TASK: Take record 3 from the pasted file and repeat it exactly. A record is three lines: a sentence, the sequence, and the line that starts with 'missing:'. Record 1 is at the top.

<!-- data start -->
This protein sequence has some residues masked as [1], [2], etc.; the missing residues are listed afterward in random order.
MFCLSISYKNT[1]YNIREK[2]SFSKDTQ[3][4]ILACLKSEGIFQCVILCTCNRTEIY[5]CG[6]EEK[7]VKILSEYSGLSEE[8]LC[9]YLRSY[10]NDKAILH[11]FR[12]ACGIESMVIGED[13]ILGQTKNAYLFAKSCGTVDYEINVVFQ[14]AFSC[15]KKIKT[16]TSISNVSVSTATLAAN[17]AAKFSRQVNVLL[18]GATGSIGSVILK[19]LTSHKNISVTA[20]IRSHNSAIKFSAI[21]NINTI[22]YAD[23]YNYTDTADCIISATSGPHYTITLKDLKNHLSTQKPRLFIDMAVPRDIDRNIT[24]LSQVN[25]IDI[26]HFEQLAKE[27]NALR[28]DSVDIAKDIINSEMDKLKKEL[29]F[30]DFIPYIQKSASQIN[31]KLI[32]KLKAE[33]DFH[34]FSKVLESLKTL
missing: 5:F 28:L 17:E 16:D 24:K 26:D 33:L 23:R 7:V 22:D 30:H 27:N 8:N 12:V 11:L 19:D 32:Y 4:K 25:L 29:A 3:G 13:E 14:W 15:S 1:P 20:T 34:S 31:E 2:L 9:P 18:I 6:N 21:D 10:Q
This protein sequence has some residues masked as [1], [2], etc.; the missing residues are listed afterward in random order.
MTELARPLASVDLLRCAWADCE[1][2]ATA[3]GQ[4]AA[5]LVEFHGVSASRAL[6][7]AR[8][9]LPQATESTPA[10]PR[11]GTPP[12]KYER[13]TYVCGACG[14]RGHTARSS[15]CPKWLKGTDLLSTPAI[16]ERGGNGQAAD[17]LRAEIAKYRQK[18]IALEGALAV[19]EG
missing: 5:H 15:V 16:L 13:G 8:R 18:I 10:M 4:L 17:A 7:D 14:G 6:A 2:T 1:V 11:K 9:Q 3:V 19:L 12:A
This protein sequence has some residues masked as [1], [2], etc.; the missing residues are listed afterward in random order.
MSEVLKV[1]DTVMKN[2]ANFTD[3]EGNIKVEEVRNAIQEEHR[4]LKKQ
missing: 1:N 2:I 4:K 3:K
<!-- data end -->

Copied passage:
This protein sequence has some residues masked as [1], [2], etc.; the missing residues are listed afterward in random order.
MSEVLKV[1]DTVMKN[2]ANFTD[3]EGNIKVEEVRNAIQEEHR[4]LKKQ
missing: 1:N 2:I 4:K 3:K